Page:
A team of researchers has found a way to eliminate a debilitating side effect linked to one of the main chemotherapy drugs used for treating colon cancer. The strategy used in their preclinical researchinhibiting an enzyme in bacteria of the digestive tractcould allow patients to receive higher and more effective doses of the drug, known as CPT-11 or Irinotecan.

The study, spearheaded by researchers at the University of North Carolina at Chapel Hill and involving collaborators at Albert Einstein College of Medicine of Yeshiva University and North Carolina Central University in Durham, is described in the November 5 issue of Science

While the chemotherapy agent CPT-11 has proven useful in attacking colorectal tumors, it can also cause severe diarrhea - limiting the dosage that patients can tolerate and curbing the drug's potential effectiveness. The primary cause of the diarrhea is thought to bebeta glucuronidase, an enzyme found in bacteria that live in the gastrointestinal tract. After the liver has rendered CPT-11 inert, the drug enters the intestine where it's reactivated by the beta glucuronidase of the gut bacteria. The revived CPT-11 irritates the intestine and causes severe diarrhea in up to 30 percent of patients who receive it.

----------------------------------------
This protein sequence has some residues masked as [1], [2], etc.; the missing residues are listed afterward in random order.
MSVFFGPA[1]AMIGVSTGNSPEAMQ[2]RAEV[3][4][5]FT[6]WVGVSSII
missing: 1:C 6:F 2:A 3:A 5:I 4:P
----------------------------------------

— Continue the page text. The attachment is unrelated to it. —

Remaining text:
To overcome this crippling side effect, the UNC scientists decided to look for compounds that would block the action of beta glucuronidase without eliminating the gut bacteria, which are important for human health.........

Posted by: Janet      Read more         Source


October 28, 2010, 7:10 AM CT

Missing out on sperm banking

Missing out on sperm banking
A number of men whose fertility appears to be at risk from cancer therapy are not being offered the chance to store their sperm as per new research published recently in the Annals of Oncology (Thursday).